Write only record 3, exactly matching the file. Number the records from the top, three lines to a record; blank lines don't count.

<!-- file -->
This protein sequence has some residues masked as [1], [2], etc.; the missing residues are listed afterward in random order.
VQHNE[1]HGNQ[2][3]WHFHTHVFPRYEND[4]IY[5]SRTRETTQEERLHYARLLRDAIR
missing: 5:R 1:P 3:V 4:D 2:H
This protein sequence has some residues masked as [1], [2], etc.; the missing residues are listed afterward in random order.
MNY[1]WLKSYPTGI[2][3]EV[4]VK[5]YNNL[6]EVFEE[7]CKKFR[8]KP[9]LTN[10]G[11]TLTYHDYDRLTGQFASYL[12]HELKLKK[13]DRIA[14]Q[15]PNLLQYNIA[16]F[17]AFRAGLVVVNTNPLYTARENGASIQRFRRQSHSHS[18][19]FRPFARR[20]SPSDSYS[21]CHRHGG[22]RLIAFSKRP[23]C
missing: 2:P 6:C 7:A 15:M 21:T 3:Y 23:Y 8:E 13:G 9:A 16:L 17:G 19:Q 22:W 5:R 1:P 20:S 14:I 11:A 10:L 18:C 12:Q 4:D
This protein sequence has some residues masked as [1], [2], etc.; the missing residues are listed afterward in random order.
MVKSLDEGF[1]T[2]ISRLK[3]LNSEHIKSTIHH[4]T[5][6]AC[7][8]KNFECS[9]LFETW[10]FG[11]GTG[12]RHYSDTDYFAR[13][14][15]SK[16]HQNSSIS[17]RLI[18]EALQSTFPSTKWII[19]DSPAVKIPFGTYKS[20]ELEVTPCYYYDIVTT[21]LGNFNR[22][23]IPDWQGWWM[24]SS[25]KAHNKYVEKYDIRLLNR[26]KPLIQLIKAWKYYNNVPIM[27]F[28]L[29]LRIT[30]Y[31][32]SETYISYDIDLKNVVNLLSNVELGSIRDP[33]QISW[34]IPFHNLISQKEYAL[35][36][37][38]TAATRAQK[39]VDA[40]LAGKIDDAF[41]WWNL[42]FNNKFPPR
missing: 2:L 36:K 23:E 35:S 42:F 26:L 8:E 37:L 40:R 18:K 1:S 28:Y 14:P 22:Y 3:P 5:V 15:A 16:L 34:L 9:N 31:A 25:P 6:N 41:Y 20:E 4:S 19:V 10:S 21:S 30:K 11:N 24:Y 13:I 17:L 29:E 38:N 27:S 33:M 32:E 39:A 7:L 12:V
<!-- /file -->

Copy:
This protein sequence has some residues masked as [1], [2], etc.; the missing residues are listed afterward in random order.
MVKSLDEGF[1]T[2]ISRLK[3]LNSEHIKSTIHH[4]T[5][6]AC[7][8]KNFECS[9]LFETW[10]FG[11]GTG[12]RHYSDTDYFAR[13][14][15]SK[16]HQNSSIS[17]RLI[18]EALQSTFPSTKWII[19]DSPAVKIPFGTYKS[20]ELEVTPCYYYDIVTT[21]LGNFNR[22][23]IPDWQGWWM[24]SS[25]KAHNKYVEKYDIRLLNR[26]KPLIQLIKAWKYYNNVPIM[27]F[28]L[29]LRIT[30]Y[31][32]SETYISYDIDLKNVVNLLSNVELGSIRDP[33]QISW[34]IPFHNLISQKEYAL[35][36][37][38]TAATRAQK[39]VDA[40]LAGKIDDAF[41]WWNL[42]FNNKFPPR
missing: 2:L 36:K 23:E 35:S 42:F 26:L 8:E 37:L 40:R 18:K 1:S 28:Y 14:P 22:Y 3:P 5:V 15:A 16:L 34:L 9:N 31:A 25:P 6:N 41:Y 20:E 4:S 19:V 10:S 21:S 30:K 11:N 24:Y 13:I 17:L 29:E 38:N 27:S 33:M 32:E 39:A 7:L 12:V